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CDT Testing Detects Patients' Drinking Levels

Test Could Cut Health Care Costs for Chronically Ill

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Updated December 23, 2007

Updated December 23, 2007
An alcohol-screening test that measures carbohydrate deficient transferrin in the blood can detect patients' drinking habits and potentially could lower the cost of care for those with chronic diseases such as diabetes and high blood pressure.

The alcohol biomarker test, known as a CDT test, increases the number of problem drinkers detected in primary care patients, but researchers say that many primary care physicians do not know about the CDT technology.

Michael Fleming, M.D., and his colleagues estimated that CDT testing could result in $212.30 in overall savings per patient by helping healthcare providers avoid some medical and legal costs. Medicare reimburses about $26 for the CDT test, which is approved by the FDA.

CDT is not a test for alcoholism and does not detect whether a patient is dependent on alcohol, Fleming said, but it can detect if a patient has consumed four to five alcoholic drinks at one time within the past two weeks.

Fleming said if the test shows a pattern of harmful drinking, doctors can address their patient's heavy alcohol consumption. The CDT test is most helpful in patients who have alcohol-sensitive conditions, such as diabetes.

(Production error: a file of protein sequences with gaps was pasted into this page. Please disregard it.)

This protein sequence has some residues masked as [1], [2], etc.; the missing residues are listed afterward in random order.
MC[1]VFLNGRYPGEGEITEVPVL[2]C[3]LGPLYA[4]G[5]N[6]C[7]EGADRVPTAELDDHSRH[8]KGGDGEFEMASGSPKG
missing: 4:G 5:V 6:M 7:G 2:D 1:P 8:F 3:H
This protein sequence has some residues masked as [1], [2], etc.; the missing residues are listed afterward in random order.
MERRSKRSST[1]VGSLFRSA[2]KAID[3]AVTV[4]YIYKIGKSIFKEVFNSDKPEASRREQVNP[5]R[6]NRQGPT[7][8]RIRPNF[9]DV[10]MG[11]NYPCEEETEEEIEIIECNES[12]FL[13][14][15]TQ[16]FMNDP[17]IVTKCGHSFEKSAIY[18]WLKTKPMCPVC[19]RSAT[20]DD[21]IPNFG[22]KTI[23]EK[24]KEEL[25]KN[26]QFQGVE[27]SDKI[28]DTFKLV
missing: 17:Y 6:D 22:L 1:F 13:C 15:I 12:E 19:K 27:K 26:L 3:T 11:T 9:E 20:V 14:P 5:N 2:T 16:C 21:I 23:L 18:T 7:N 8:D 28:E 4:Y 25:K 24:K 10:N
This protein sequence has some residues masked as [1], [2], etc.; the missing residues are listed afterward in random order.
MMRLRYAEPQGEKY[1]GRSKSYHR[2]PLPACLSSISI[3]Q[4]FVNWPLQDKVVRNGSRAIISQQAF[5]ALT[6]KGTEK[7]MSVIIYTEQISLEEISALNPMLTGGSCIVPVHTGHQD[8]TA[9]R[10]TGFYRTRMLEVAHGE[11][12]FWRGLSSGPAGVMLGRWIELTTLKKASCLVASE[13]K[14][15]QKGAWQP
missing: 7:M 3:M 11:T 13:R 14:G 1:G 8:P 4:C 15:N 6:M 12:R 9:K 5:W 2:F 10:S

Fleming said cost savings came from decreases in hospitalization, fewer accidents and trauma incidents, and a reduction in emergency room visits, Fleming said. The cost savings are realized within about four years after the test, according to a benefit-cost model developed from data surveys, published literature and two clinical trials.

Long-Term Payoff

"Compared to other things -- like bypass surgery or (the cholesterol-lowering drug) Lipitor -- 48 months isn't a long time to get some kind of payoff," Fleming said. "That's a benefit for a company that has a long-term commitment to a patient – it may not be for a patient that's changing insurance companies every year."

Source: Fleming's findings were published in the November 2005 edition of the journal Alcoholism: Clinical and Experimental Research.

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